image 020784 Australian War Memorial.

[Image] Departing Diggers leave their mark.

20th September, 1941. Tobruk, Libya.

Soon to depart troops leave their mark.

Having been notified that they were to be relieved soon these Diggers decided to leave their marks on a former cafe in Tobruk.

Pictured from left to right are;

SX8509 Pvt. Archibald Lawrence Boyes of the 2/48th.

SX5207 Pvt. Torrence Ford Egan of the 2/48th.

VX40954 Pvt. William Neil Morris of the 2/48th. Pvt. Morris is having a joke by painting his name as "Ned Kelly".

All three men survived the war, especially the carnage of Alamein that was so devastating to the 2/48th Infantry Battalion.

image 020629 Australian War Memorial.

[Image] Relieved Rats arrive in Alex

27th September, 1941. Alexandria, Egypt.

Relieved at last!

These 9th Division veterans of Tobruk manage a smile as they arrive via "bomb alley" to the safety of Alexandria, Egypt. Many of these first men to arrive were wounded and were amongst the priority evacuees.

Evacuated at night by destroyers of the Royal Navy and the Royal Australian Navy these ships would arrive on moonless nights and arrive, unload and take on passengers and cargo and then depart all within the space of half an hour. Once free of the harbour the next 60 miles of coastline was known as "bomb alley" as it was the last stretch of water before Egypt in range of Luftwaffe planes. Zigzagging at high speed to avoid bombers and to break up their wakes these ships were the lifeline of Tobruk Garrison. Everything coming into and going out of Tobruk during the siege travelled via this method.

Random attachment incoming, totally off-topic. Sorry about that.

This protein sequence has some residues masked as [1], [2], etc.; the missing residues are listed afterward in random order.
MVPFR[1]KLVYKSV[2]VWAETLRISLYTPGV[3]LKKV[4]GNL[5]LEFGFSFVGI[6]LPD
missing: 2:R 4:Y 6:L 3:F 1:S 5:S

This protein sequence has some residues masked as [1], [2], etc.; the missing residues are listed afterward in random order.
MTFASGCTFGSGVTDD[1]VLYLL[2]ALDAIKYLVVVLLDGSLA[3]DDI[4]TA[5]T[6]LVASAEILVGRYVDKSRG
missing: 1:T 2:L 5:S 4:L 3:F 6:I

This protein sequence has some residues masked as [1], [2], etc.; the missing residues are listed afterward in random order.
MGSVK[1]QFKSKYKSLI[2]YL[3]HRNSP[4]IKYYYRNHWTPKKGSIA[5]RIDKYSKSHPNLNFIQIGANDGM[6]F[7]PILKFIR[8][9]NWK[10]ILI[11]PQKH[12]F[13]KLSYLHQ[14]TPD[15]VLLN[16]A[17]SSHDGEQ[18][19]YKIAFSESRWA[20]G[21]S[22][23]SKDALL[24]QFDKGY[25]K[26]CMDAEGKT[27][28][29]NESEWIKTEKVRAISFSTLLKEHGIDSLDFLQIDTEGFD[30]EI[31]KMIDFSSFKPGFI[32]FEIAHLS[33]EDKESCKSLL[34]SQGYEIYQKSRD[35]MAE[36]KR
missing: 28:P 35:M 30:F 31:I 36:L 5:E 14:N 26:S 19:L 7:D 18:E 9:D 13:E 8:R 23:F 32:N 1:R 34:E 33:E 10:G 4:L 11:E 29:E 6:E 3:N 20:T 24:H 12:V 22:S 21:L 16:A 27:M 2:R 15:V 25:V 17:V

Whilst the men in this photo have been individually numbered for identification purposes the notation with their names that accompanied it has long since been lost.

image 020470 Australian War Memorial.

[Image] An Incredible Escape Vol. 2

August, 1941. Tobruk, Libya.

A 1,000 pound dud.

These four men of the 9th Division owe their lives to the Czechoslovakian resistance, many members of whom secretly work in Nazi Munitions plants in their occupied country against their will.

This 1,000 pound bomb (453.5 kilograms) contained huge amounts of high explosives but without their detonators they were inert weights. This particular bomb landed 20 feet from the anti-aircraft gun manned by the above Diggers. Amazed to still be alive the men inspected the dud after the attack and found in labeled "Made in Czechoslovakia" in non official markings.